The anniversary of the London Underground isn't when you think

Do we celebrate a corporate dinner, or opening to the public?

Happy 150th anniversary of the London Underground! According to Transport for London, today marks 150 years since the first underground journey took place between Paddington and Farringdon on the Metropolitan Railway.

Except the anniversary hasn't always been celebrated as the 9th. As Diamond Geezer points out, The London Transport museum still records the first section as opening on the 10th; and the Manchester Guardian of 11th January 1863 agrees, referring to the "the Metropolitan (underground) Railway" being opened "yesterday".

What gives? The answer could be seen as a rather sad sign of the times. The 9th and 10th are both anniversaries: the latter of the day the railway opened to the public; the former of the day a private journey was arranged for the directors, ending with a banquet for 600 dignitaries on the platform of Farringdon station. We used to celebrate the date of a wondrous new transport system being opened to the world. Now we celebrate a corporate dinner.

A restored steam-train rolls through Baker Street station to celebrate the anniversary. Photograph: Getty Images

Alex Hern is a technology reporter for the Guardian. He was formerly staff writer at the New Statesman. You should follow Alex on Twitter.

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Jeremy Corbyn fans are getting extremely angry at the wrong Michael Foster

He didn't try to block the Labour leader off a ballot. He's just against hunting with dogs. 

Michael Foster was a Labour MP for Worcester from 1997 to 2010, where he was best known for trying to ban hunting with dogs. After losing his seat to Tory Robin Walker, he settled back into private life.

He quietly worked for a charity, and then a trade association. That is, until his doppelganger tried to get Jeremy Corbyn struck off the ballot paper. 

The Labour donor Michael Foster challenged Labour's National Executive Committee's decision to let Corbyn automatically run for leadership in court. He lost his bid, and Corbyn supporters celebrated.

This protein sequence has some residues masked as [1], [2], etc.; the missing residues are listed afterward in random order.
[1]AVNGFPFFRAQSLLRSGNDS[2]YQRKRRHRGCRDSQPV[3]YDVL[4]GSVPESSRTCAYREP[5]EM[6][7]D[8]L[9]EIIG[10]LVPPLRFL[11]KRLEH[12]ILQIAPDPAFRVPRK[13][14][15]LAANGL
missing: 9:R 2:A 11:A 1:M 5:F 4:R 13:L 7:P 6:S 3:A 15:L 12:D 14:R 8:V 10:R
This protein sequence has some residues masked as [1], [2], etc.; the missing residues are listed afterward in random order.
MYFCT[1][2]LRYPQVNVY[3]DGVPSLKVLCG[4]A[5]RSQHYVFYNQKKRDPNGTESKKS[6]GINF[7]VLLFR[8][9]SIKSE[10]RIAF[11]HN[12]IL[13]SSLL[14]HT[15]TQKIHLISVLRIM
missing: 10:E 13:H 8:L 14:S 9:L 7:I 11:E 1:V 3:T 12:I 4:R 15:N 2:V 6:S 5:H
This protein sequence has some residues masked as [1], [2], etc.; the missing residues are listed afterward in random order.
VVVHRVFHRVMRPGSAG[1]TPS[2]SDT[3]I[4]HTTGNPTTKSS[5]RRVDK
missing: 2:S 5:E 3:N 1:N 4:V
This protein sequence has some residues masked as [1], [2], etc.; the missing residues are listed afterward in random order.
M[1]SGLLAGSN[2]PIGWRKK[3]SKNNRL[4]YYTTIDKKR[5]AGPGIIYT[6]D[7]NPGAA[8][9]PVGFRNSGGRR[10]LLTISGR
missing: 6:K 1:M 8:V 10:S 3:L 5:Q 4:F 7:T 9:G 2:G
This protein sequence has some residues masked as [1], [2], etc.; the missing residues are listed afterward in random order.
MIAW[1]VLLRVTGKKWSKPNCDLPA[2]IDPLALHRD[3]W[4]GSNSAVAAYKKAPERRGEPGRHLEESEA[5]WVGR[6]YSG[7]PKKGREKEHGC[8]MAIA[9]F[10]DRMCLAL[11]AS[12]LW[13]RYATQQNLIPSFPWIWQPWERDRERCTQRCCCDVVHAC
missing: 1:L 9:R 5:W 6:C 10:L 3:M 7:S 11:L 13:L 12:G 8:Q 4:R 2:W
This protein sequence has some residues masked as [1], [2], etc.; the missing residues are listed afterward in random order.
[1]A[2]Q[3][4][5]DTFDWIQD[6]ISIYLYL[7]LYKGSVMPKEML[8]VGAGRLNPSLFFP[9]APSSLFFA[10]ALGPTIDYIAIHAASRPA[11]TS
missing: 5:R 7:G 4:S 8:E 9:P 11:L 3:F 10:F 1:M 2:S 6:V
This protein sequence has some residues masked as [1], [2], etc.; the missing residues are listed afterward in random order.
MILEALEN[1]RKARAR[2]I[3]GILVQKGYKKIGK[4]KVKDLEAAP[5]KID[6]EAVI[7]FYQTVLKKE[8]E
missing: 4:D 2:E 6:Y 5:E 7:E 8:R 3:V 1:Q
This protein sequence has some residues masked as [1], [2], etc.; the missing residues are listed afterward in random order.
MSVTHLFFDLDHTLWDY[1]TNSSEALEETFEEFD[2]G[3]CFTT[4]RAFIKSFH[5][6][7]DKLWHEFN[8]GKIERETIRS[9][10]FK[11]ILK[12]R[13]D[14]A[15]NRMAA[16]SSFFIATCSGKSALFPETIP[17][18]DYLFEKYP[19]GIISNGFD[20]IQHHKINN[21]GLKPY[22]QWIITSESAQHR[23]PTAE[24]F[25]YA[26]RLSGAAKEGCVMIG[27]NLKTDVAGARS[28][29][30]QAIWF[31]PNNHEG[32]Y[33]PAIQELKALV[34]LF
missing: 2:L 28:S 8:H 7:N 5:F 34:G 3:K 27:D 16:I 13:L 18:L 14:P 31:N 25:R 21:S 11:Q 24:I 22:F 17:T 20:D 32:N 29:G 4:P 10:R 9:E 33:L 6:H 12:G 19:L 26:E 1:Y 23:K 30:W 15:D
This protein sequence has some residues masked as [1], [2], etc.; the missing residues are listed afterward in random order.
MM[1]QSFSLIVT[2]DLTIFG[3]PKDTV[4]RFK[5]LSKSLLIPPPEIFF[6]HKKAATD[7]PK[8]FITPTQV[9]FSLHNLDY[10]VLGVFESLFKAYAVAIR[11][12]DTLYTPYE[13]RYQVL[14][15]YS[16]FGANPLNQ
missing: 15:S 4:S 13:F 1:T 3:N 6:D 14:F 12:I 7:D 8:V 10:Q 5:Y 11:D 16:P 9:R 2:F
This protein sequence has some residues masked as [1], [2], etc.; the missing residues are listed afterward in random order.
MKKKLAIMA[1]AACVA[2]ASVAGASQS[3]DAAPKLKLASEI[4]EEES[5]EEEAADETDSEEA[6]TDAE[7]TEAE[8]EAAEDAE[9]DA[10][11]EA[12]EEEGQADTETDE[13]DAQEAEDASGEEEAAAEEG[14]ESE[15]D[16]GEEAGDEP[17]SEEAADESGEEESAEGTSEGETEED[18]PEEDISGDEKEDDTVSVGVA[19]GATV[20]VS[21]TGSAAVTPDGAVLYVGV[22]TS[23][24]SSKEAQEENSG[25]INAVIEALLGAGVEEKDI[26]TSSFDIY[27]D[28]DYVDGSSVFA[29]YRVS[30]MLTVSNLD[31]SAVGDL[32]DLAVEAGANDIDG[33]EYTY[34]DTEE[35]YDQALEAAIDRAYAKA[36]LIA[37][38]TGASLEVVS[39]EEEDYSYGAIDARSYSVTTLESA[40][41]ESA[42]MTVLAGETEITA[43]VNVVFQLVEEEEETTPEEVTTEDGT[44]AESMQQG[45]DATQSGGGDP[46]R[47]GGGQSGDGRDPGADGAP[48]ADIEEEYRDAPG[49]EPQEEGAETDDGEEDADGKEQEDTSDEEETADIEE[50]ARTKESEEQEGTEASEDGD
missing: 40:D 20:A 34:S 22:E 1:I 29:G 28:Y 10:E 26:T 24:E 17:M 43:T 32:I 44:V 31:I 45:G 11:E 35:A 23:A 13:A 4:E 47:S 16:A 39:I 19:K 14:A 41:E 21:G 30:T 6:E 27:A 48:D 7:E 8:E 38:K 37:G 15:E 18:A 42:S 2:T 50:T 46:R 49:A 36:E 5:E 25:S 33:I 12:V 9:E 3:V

And some of the most jubilant decided to tell Foster where to go. 

Foster told The Staggers he had received aggressive tweets: "I have had my photograph in the online edition of The Sun with the story. I had to ring them up and suggest they take it down. It is quite a common name."

Indeed, Michael Foster is such a common name that there were two Labour MPs with that name between 1997 and 2010. The other was Michael Jabez Foster, MP for Hastings and Rye. 

One senior Labour MP rang the Worcester Michael Foster up this week, believing he was the donor. 

Foster explained: "When I said I wasn't him, then he began to talk about the time he spent in Hastings with me which was the other Michael Foster."

Having two Michael Fosters in Parliament at the same time (the donor Michael Foster was never an MP) could sometimes prove useful. 

Foster said: "When I took the bill forward to ban hunting, he used to get quite a few of my death threats.

"Once I paid his pension - it came out of my salary."

Foster has never met the donor Michael Foster. An Owen Smith supporter, he admits "part of me" would have been pleased if he had managed to block Corbyn from the ballot paper, but believes it could have caused problems down the line.

He does however have a warning for Corbyn supporters: "If Jeremy wins, a place like Worcester will never have a Labour MP.

"I say that having years of working in the constituency. And Worcester has to be won by Labour as part of that tranche of seats to enable it to form a government."